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SA nurses hailed

NURSES Ansina Mokoena, Virginia Sedio, Hilda Masango and Patricia Phakathi commemorate International Nurses Day Picture: Jacques Naude African News Agency (ANA)

NURSES Ansina Mokoena, Virginia Sedio, Hilda Masango and Patricia Phakathi commemorate International Nurses Day Picture: Jacques Naude African News Agency (ANA)

Published May 12, 2021


SOUTH African nurses have been hailed for being the backbone of the country's health-care system and for their contribution in the fight against the Covid-19 pandemic.

The year 2020 has been dubbed significant for nurses, with Covid-19 shedding light on the crucial role they play in the face of extreme medical crises.

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Country medical director at Pfizer South Africa Dr Bha Ndungane-Tlakula said the pandemic exposed weaknesses in global health care systems and nurses were hard hit.

“While the Covid-19 pandemic presented several challenges to the entire health care sector, nurses, in particular, were hard hit. This included the short supply of personal protective equipment (PPE), tedious 12-hour shifts, not being able to see family and, more importantly, the inability to mourn the loss of those close to them, including colleagues,” she said.

Ndungane-Tlakula said nurses were “heroes” of the pandemic and played a vital role in the future of the health-care system.

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Among them, Sister Ingrid Wyngaard, who has been working at the Groote Schuur hospital for 28 years, said working as a nurse, during the pandemic, has been quite a journey.

“I work in ward E7 neurology, which involves a little bit of everything. We are here 12 hours a day and you can’t work in an environment where you are stressed or unhappy. That is what I tell my nurses: 'Whatever issues you have, before you step into the Groote Schuur building, you leave it at the door. We are here for our patients, who may be ill or scared, and we can’t be distracted by other issues.'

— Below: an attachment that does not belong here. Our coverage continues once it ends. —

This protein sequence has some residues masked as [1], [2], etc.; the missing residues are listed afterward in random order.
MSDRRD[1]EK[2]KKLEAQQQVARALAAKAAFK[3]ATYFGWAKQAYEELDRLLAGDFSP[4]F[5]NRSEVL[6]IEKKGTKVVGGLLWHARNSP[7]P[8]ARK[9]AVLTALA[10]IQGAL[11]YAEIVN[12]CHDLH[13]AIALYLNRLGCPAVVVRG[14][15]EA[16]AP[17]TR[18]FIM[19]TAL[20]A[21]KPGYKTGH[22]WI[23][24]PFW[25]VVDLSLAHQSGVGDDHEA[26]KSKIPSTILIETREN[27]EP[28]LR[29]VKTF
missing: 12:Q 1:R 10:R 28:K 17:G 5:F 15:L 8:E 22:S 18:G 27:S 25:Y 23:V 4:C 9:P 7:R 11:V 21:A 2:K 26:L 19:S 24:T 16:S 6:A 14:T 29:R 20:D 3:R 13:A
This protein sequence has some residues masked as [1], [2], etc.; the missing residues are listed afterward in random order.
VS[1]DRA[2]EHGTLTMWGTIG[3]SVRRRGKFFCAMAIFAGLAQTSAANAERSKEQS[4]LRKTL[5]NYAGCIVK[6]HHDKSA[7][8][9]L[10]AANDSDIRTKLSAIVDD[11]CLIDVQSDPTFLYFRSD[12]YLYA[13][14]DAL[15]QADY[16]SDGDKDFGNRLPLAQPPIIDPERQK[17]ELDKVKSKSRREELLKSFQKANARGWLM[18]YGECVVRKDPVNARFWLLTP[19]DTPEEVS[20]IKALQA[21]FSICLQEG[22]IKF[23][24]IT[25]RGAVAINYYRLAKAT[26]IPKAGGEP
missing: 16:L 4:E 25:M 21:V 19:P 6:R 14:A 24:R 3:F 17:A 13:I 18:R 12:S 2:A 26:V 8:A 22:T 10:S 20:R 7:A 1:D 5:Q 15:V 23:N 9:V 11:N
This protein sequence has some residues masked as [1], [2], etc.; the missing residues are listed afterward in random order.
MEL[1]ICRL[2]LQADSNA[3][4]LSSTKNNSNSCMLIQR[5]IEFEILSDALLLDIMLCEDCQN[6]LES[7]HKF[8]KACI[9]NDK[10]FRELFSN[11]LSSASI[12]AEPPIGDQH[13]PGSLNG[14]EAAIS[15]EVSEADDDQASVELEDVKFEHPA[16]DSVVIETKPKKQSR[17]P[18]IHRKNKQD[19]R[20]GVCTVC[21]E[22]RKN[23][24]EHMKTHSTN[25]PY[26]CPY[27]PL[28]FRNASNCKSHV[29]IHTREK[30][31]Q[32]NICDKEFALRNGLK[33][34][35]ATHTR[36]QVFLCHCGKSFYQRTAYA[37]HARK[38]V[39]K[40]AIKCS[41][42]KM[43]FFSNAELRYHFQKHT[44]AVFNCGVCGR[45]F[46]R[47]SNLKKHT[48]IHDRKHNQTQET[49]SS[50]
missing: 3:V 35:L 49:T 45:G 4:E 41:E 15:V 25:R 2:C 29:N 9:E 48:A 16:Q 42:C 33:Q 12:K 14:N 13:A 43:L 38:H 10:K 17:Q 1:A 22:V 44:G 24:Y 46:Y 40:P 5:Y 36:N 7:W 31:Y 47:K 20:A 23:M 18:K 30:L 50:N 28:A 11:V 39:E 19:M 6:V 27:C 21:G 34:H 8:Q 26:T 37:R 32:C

“Ultimately, it’s about the person in the bed, and you can’t take your frustrations out on them.

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“I would tell youngsters to consider nursing, but know that you need to step into this career with passion to work with other people. Of course you need a salary so you can put food on the table, but first and foremost you need that passion,” she said.

SA Human Rights Commission spokesperson Gushwell Brooks hailed nurses for their outstanding contribution.

“Some have even lost their lives in the service of this country. To these nurses and their families, the commission would like to extend its heartfelt condolences. Your sacrifices, and those of your loved ones, have not gone unnoticed,” said Brooks.

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In Parliament, the provincial standing committee on Health commended every nurse for dedicating their careers to contributing to the health and well-being of all individuals.

Committee chairperson Wendy Philander said they remembered the invaluable role nurses around the world play.

“Nurses are known to work long and hard hours, and take care of the most vulnerable in society. The committee wishes to express its gratitude to every nurse, for the quality care patients receive and the invaluable role they play in society every day,” said Philander.

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